Originally published in Aspenia Online

US President Barack Obama called the climate change agreement signed in Paris on December 12 by the representatives of nearly 200 countries “a turning point for the world.” On the other hand, Democratic presidential candidate Bernie Sanders said it “goes nowhere near far enough,” while the Senate Majority Leader, Republican Mitch McConnell, warned that it “is subject to being shredded in 13 months,” if a Republican is elected president in November 2016.

In a nutshell, this is the spectrum of reactions to the climate deal by… Read more…

Digital Services On The Rise

December 16, 2015

Originally published in Global Finance Magazine

A Q&A with Hubert Jolly, Citi

Global Finance: What recent developments in the corporate digital banking space have caught your attention?

Hubert Jolly
Managing Director, Head of Channel & Enterprise Services, Treasury & Trade Solutions
Citi

Hubert Jolly: There are three main trends: Corporate clients are looking to get a more intuitive online banking experience, so we try to make it easy for them to use digital platforms similar to consumer applications. Secondly, we want to find ways to enable corporate users to do quicker tasks directly on their mobiles or tablets. Finally, we are working towards an omni-channel experience, where clients can send treasury transactions online but can also see them on their mobile or tablet device, and vice-versa.

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New Digital Frontiers

December 16, 2015

Originally published in Global Finance Magazine

A Q&A with Alex Chen, Executive Vice President, CTBC Bank

Global Finance: What role does social media play in banking?

Alex Chen: It plays several important ones: Customer service is provided not only on the phone but also on platforms like LINE and Facebook; transaction notifications can be received via email but also via LINE and Facebook. Interactions are not just between customers and banks but among customers themselves. Loyalty program rewards are not limited to financial products, but include those of our strategic partners.

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Slavery Act Puts Company Reputations On The Line

December 16, 2015
Originally published in Global Finance Magazine
With the enactment of the Modern Slavery Act in October, the United Kingdom has made a new addition to the growing body of compliance regulations sprouting up globally.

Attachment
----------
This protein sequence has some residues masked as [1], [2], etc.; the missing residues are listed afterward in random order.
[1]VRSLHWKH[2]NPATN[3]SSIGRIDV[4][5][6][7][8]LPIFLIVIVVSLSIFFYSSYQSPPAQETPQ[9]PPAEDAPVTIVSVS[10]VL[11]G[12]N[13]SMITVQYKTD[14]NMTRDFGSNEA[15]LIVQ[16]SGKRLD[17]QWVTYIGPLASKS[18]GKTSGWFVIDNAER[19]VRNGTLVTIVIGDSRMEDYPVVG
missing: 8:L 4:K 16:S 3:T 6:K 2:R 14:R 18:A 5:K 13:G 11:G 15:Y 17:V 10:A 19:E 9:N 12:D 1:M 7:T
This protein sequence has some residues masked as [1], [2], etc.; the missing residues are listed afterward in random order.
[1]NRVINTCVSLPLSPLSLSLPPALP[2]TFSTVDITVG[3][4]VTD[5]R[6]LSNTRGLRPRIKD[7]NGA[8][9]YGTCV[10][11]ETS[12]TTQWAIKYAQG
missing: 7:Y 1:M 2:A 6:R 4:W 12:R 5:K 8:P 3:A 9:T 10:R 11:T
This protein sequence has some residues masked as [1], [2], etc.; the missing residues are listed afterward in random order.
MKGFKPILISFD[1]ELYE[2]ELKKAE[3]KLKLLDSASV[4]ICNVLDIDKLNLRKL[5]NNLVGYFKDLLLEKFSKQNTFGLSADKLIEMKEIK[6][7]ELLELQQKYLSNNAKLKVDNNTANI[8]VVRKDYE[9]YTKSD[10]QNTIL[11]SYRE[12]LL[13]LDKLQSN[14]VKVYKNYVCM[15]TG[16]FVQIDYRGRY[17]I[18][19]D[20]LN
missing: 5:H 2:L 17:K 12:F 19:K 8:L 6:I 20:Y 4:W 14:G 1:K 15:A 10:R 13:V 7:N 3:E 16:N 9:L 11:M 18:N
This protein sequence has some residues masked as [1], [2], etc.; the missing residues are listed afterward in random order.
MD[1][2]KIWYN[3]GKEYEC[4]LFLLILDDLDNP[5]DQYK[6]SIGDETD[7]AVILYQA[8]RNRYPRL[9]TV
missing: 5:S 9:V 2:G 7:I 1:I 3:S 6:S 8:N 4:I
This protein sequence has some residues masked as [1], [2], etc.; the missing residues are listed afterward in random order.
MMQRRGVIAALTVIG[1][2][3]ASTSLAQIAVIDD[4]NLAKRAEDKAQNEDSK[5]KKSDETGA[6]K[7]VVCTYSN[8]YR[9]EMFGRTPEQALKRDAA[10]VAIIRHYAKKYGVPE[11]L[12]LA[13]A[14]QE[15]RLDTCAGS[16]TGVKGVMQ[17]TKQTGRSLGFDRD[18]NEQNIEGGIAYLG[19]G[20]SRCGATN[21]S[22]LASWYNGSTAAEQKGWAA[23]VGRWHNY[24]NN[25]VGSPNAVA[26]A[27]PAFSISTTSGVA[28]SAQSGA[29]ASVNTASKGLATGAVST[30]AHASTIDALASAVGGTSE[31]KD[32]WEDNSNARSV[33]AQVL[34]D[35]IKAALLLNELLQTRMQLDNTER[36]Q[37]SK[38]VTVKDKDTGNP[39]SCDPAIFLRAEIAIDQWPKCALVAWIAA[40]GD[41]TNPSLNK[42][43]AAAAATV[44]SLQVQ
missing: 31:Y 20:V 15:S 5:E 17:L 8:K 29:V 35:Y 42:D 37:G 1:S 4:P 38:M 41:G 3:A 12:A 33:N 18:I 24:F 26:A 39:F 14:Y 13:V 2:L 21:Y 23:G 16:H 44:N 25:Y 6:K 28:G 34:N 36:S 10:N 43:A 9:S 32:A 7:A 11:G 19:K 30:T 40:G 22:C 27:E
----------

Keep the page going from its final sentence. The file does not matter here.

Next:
The new law requires large companies to file a slavery and human trafficking statement annually to prove that the necessary compliance programs are in place and that no labor is exploited at any level of their supply chain. While laudably ambitious, the legislation is vague. It also partially duplicates disclosure requirements already contained in the 2006 UK Companies Act.

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Poland’s New PM Gives Markets The Jitters

December 15, 2015
Originally published in Global Finance Magazine

The appointment of Beata Szydło as Poland’s new prime minister, following the victory of her conservative Law and Justice party (PiS) in the latest parliamentary election, has stirred concerns about her relative inexperience and a potentially populist, rightward lurch for the nation.

Beata Szydło: Charting a new course for Poland?

“She is a relatively young politician who has emerged as a good campaign organizer and charismatic personality,” says Tsveta Petrova, senior analyst for Central and Eastern Europe at the Eurasia Group. But “some people think that she might get overwhelmed” in the role of prime minister.” Her inexperience may give PiS leader Jarosław Kaczyński an oversize role behind the scenes.

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Is Adeosun Up To Nigeria’s Challenge?

December 15, 2015

Originally published in Global Finance Magazine

Nigeria’s president Muhammadu Buhari announced his new cabinet in November, appointing former banker and government official Kemi Adeosun minister of Finance.

This came as a surprise, as many expected former Goldman Sachs banker Okechukwu Enelamah to land the job. He was named minister for Industry, Trade and Investment.